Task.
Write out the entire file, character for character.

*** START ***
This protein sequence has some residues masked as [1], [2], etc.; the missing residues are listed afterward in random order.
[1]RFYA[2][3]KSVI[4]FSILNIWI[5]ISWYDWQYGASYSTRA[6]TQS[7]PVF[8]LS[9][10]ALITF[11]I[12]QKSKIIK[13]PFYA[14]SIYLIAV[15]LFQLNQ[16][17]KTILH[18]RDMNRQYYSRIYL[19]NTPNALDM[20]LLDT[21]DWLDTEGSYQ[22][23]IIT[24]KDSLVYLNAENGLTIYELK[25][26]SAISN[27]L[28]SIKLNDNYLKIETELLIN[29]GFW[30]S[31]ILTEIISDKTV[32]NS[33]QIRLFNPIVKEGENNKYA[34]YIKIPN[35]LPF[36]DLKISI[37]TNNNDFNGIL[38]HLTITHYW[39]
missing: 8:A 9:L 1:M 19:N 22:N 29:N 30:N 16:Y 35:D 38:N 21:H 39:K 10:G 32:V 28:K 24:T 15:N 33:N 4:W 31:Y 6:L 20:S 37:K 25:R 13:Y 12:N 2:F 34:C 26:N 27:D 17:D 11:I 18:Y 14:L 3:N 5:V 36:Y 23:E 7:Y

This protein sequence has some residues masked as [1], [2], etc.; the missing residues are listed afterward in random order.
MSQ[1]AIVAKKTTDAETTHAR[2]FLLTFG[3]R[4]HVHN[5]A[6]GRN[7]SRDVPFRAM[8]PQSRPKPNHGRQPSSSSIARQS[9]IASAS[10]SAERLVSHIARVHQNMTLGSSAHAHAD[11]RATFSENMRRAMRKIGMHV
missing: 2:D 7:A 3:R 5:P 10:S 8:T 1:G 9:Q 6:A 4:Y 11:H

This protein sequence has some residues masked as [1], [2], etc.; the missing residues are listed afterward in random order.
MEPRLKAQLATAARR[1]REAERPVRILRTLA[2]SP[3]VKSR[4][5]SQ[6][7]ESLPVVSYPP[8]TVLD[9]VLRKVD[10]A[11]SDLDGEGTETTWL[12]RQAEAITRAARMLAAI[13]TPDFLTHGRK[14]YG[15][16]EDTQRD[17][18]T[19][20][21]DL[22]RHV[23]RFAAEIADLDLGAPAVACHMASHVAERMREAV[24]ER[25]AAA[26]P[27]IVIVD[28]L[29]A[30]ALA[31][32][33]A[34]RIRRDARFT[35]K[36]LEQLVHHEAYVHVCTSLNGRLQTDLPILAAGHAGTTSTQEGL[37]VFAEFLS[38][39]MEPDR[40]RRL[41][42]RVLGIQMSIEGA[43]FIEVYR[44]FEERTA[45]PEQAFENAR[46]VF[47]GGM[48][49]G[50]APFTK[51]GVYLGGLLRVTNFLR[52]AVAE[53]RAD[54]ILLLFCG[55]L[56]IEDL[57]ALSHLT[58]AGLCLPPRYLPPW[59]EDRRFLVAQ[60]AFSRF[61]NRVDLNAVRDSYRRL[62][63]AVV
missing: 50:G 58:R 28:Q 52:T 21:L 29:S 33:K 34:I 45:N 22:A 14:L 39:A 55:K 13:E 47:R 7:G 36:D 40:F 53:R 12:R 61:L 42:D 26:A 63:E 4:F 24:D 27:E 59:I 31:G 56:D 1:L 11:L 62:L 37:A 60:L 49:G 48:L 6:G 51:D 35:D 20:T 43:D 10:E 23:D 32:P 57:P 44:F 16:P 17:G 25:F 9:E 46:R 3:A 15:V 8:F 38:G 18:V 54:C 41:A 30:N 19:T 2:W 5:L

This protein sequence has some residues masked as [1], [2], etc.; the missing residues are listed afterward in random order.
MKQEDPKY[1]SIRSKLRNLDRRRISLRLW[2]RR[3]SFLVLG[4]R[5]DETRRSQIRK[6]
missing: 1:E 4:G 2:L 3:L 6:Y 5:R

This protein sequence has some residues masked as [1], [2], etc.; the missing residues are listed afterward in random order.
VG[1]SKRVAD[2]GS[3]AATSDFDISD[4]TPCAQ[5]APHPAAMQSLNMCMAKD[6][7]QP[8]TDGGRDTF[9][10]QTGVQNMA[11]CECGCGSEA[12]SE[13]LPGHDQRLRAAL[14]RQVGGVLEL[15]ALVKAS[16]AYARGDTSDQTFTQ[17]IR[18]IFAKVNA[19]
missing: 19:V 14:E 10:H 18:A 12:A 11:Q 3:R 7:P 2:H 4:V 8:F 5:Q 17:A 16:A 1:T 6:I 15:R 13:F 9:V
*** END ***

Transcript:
This protein sequence has some residues masked as [1], [2], etc.; the missing residues are listed afterward in random order.
[1]RFYA[2][3]KSVI[4]FSILNIWI[5]ISWYDWQYGASYSTRA[6]TQS[7]PVF[8]LS[9][10]ALITF[11]I[12]QKSKIIK[13]PFYA[14]SIYLIAV[15]LFQLNQ[16][17]KTILH[18]RDMNRQYYSRIYL[19]NTPNALDM[20]LLDT[21]DWLDTEGSYQ[22][23]IIT[24]KDSLVYLNAENGLTIYELK[25][26]SAISN[27]L[28]SIKLNDNYLKIETELLIN[29]GFW[30]S[31]ILTEIISDKTV[32]NS[33]QIRLFNPIVKEGENNKYA[34]YIKIPN[35]LPF[36]DLKISI[37]TNNNDFNGIL[38]HLTITHYW[39]
missing: 8:A 9:L 1:M 19:N 22:N 29:N 30:N 16:Y 35:D 38:N 21:H 39:K 10:G 32:V 28:K 24:T 15:N 33:N 4:W 31:Y 6:L 20:S 37:K 25:R 13:Y 12:N 2:F 34:C 26:N 27:D 17:D 11:I 18:Y 14:L 3:N 5:V 36:Y 23:E 7:Y

This protein sequence has some residues masked as [1], [2], etc.; the missing residues are listed afterward in random order.
MSQ[1]AIVAKKTTDAETTHAR[2]FLLTFG[3]R[4]HVHN[5]A[6]GRN[7]SRDVPFRAM[8]PQSRPKPNHGRQPSSSSIARQS[9]IASAS[10]SAERLVSHIARVHQNMTLGSSAHAHAD[11]RATFSENMRRAMRKIGMHV
missing: 2:D 7:A 3:R 5:P 10:S 8:T 1:G 9:Q 6:A 4:Y 11:H

This protein sequence has some residues masked as [1], [2], etc.; the missing residues are listed afterward in random order.
MEPRLKAQLATAARR[1]REAERPVRILRTLA[2]SP[3]VKSR[4][5]SQ[6][7]ESLPVVSYPP[8]TVLD[9]VLRKVD[10]A[11]SDLDGEGTETTWL[12]RQAEAITRAARMLAAI[13]TPDFLTHGRK[14]YG[15][16]EDTQRD[17][18]T[19][20][21]DL[22]RHV[23]RFAAEIADLDLGAPAVACHMASHVAERMREAV[24]ER[25]AAA[26]P[27]IVIVD[28]L[29]A[30]ALA[31][32][33]A[34]RIRRDARFT[35]K[36]LEQLVHHEAYVHVCTSLNGRLQTDLPILAAGHAGTTSTQEGL[37]VFAEFLS[38][39]MEPDR[40]RRL[41][42]RVLGIQMSIEGA[43]FIEVYR[44]FEERTA[45]PEQAFENAR[46]VF[47]GGM[48][49]G[50]APFTK[51]GVYLGGLLRVTNFLR[52]AVAE[53]RAD[54]ILLLFCG[55]L[56]IEDL[57]ALSHLT[58]AGLCLPPRYLPPW[59]EDRRFLVAQ[60]AFSRF[61]NRVDLNAVRDSYRRL[62][63]AVV
missing: 50:G 58:R 28:Q 52:T 21:L 29:S 33:K 34:I 45:N 22:A 14:L 39:A 55:K 13:E 47:R 7:G 36:D 40:F 53:R 12:R 61:L 42:D 26:A 63:E 4:F 24:D 27:E 59:I 31:G 56:D 1:L 11:L 62:L 37:A 60:L 49:G 48:L 6:G 51:D 35:D 20:T 43:D 10:E 23:D 32:P 57:P 44:F 16:P 17:G 25:F 9:E 46:R 3:A 15:V 8:F 38:G 18:V 54:C 41:A 30:N 19:T 2:W 5:L

This protein sequence has some residues masked as [1], [2], etc.; the missing residues are listed afterward in random order.
MKQEDPKY[1]SIRSKLRNLDRRRISLRLW[2]RR[3]SFLVLG[4]R[5]DETRRSQIRK[6]
missing: 1:E 4:G 2:L 3:L 6:Y 5:R

This protein sequence has some residues masked as [1], [2], etc.; the missing residues are listed afterward in random order.
VG[1]SKRVAD[2]GS[3]AATSDFDISD[4]TPCAQ[5]APHPAAMQSLNMCMAKD[6][7]QP[8]TDGGRDTF[9][10]QTGVQNMA[11]CECGCGSEA[12]SE[13]LPGHDQRLRAAL[14]RQVGGVLEL[15]ALVKAS[16]AYARGDTSDQTFTQ[17]IR[18]IFAKVNA[19]
missing: 19:V 14:E 10:H 18:A 12:A 11:Q 3:R 7:P 2:H 4:V 8:F 5:Q 17:A 16:A 1:T 6:I 15:R 13:F 9:V